Monday, August 22, 2016

Hot, dry and doing well

Hydrangea leaves are drooping. Wild ginger leaves are lying flat on the ground. The vegetable garden is parched. All kinds of leaves I’ve never seen chewed on before have been nibbled by thirsty mammals or insects. 

What chewed these clematis leaves?

The tomatoes in the vegetable bed have disappeared. Despite the bird netting I encased them in, I think they were harvested for their water content by super-motivated squirrels. Even tough lily-of-the valley leaves are edged in brown. Dead brown leaves announce lost branches on roses and boxwood. The list goes on.

    It’s easier to enumerate what’s doing well in the drought than to list all the casualties. I’m watering, but I’m clearly not keeping up. Yet some of my plants are looking good. In the vegetable bed, borage and nasturtiums are undeterred, blooming in the hot sun.

Nasturtiums like it hot and dry

    A few perennials are thriving unexpectedly. The epimediums have some chewed leaves, but the plants look just as fresh and green as they did in June.  Heucheras too are going strong. A white phlox (Phlox paniculata ‘David’) is putting on a good show. The meadow rue I wrote about last week keeps flowering. The last daylily in the series is blooming profusely; its companions flowered in July.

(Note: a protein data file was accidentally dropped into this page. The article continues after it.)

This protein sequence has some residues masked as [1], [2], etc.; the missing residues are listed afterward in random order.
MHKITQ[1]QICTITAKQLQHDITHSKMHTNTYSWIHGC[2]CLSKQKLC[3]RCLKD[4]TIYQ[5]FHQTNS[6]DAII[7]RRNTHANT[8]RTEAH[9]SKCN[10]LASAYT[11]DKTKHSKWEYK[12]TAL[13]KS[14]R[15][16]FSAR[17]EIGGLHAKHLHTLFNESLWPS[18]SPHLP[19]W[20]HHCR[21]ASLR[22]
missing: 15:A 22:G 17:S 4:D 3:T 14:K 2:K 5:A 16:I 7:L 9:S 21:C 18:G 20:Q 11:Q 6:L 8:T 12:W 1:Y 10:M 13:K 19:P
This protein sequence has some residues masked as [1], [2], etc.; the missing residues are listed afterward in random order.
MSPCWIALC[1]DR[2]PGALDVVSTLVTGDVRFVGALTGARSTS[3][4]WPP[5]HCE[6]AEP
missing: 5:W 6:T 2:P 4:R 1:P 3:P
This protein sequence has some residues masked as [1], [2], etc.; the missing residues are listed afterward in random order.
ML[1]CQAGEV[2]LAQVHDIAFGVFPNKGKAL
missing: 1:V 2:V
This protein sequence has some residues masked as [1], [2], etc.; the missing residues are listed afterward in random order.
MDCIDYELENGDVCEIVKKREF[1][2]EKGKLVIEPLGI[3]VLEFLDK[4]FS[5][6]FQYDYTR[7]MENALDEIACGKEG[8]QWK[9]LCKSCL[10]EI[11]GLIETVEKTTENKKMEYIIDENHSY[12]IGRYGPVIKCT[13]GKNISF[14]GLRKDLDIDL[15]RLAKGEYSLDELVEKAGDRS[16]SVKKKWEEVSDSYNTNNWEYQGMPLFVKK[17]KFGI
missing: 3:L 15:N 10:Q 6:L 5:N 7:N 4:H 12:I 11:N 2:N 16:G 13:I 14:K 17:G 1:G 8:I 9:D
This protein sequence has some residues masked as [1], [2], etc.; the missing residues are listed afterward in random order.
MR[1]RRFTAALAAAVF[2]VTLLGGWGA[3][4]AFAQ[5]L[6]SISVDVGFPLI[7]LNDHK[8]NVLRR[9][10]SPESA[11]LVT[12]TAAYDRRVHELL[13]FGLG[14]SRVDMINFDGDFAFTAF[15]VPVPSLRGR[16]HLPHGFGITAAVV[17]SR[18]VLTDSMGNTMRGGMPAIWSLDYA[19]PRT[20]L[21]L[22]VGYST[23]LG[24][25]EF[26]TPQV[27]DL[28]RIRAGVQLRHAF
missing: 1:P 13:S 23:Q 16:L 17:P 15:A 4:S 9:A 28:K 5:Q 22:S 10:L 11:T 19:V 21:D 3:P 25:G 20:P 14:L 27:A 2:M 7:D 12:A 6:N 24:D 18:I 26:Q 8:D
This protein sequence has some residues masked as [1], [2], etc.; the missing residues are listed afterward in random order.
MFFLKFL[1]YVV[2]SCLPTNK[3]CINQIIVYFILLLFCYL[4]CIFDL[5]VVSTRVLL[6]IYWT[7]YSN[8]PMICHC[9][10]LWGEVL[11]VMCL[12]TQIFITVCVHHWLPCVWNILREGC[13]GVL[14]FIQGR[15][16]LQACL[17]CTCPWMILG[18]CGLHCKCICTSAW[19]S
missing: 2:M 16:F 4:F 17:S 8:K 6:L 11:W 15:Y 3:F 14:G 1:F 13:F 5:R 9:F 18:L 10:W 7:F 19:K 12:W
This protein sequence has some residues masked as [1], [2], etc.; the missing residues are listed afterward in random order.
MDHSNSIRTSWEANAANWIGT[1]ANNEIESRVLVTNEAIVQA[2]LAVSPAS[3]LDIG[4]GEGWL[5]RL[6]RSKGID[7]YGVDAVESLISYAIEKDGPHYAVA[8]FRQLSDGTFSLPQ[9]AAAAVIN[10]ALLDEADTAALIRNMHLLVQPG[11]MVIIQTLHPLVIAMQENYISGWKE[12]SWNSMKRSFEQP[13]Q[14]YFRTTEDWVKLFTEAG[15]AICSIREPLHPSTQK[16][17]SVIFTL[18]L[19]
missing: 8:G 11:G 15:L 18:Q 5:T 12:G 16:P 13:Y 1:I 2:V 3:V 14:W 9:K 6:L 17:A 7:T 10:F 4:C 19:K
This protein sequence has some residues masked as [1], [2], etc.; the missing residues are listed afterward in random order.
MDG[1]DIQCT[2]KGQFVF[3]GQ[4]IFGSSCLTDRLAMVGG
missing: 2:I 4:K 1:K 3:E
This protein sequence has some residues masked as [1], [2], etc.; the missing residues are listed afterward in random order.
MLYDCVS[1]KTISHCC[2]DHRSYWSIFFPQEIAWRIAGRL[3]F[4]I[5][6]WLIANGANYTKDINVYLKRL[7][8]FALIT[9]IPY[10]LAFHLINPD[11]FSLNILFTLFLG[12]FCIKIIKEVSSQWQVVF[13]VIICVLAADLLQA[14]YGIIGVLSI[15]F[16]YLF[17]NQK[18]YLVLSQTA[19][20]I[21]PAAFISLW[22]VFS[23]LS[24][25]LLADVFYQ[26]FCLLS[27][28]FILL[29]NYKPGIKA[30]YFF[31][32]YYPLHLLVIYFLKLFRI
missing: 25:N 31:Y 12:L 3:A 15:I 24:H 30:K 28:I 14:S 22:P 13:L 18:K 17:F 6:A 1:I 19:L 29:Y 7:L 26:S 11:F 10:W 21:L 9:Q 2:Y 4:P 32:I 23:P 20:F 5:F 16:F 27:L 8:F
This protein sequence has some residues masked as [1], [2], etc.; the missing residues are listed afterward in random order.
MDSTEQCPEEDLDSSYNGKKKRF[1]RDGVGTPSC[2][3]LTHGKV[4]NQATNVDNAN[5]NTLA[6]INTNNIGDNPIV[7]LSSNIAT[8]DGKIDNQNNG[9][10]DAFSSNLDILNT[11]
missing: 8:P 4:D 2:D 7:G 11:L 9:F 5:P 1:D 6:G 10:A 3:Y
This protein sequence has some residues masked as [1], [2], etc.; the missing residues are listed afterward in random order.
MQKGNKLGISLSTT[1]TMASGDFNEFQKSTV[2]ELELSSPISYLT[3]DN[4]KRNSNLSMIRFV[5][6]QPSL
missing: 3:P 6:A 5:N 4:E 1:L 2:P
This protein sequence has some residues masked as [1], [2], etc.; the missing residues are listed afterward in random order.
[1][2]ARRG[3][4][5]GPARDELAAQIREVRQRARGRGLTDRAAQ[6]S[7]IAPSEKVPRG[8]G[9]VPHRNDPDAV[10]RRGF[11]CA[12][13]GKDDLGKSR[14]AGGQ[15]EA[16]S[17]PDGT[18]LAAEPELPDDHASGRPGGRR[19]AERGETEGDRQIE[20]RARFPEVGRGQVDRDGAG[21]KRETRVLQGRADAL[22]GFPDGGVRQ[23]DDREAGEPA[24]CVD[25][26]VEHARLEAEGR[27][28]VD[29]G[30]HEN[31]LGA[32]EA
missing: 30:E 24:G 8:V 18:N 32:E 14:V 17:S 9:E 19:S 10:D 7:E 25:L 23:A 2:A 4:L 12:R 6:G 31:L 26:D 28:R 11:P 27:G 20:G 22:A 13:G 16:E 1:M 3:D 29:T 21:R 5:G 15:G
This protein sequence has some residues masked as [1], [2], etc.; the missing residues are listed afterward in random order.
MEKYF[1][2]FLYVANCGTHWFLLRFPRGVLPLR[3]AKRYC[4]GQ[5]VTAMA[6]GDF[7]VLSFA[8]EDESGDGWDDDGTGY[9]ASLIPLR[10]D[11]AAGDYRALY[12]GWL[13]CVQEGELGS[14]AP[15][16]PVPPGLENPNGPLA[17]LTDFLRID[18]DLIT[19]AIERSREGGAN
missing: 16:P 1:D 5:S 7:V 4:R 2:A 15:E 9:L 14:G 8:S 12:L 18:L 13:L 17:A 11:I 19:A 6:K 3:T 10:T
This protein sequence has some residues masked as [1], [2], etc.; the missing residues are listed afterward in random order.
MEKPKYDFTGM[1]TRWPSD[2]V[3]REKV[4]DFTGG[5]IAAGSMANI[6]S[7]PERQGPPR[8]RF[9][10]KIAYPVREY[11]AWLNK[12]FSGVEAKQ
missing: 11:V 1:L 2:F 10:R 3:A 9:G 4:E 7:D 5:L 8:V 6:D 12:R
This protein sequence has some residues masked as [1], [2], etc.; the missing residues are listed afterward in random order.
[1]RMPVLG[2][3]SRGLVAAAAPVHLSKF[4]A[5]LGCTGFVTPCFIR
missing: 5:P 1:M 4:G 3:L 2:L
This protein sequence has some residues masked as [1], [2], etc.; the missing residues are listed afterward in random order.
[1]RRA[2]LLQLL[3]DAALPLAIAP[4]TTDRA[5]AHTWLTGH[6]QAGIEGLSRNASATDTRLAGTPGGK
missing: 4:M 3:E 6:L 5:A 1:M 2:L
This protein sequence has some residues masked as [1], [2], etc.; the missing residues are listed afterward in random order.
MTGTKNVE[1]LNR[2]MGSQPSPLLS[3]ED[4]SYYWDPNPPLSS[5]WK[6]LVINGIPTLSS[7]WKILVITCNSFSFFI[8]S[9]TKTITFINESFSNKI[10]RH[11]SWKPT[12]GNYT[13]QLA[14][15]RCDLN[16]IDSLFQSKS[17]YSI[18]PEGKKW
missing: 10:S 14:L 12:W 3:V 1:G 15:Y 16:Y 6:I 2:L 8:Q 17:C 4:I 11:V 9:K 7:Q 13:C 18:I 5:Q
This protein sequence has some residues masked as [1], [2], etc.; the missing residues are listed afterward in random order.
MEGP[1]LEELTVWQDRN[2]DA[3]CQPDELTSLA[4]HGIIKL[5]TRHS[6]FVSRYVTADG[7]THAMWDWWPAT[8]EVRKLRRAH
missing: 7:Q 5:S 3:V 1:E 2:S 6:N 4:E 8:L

This is especially impressive because these plants are outside the reach of the sprinkler irrigation system. I give them a quick drink when I’m watering pots of houseplants that are spending the summer on shelves in the driveway. Nearby the honeysuckle against the house hasn’t batted an eye. Its main flush of flowers came in spring, but it’s still putting out occasional blooms, and it’s producing fruit for birds to eat. 

Honeysuckle fruits

    This is the first year that my potted basil looks good in late summer. Usually by this time it has flowered and isn’t producing many new leaves. This year the plants are still full, and the leaves are large and shiny. 

I’ve read that herbs don’t like too much water. Maybe I was over-watering them in previous years. The cucumbers I planted in the vegetable garden dwindled and died, with just one fruit produced on three plants. But the ones I’m growing in a pot on the deck are flourishing. Their many flowers are getting lots of attention from bees.

    Some of my container plants seem to have given up on flowering, perhaps because of the heat. A few are happy with the hot dry conditions: cannas, elephant ears, and wax begonias. My best container plant this year was a serendipitous choice. I grabbed some celosias in June from the last annuals left at the garden center. 

I’d heard that they attract beneficial insects. They’re blooming like crazy, while nearby dahlias flop over and barely produce.

    Live and learn. If there’s any silver lining to the rainless clouds, it’s the chance to observe what’s thriving in this drought. Someday maybe I’ll tear up the garden to create planting zones based on water needs. In the meantime, this year’s winners will get more garden space next year.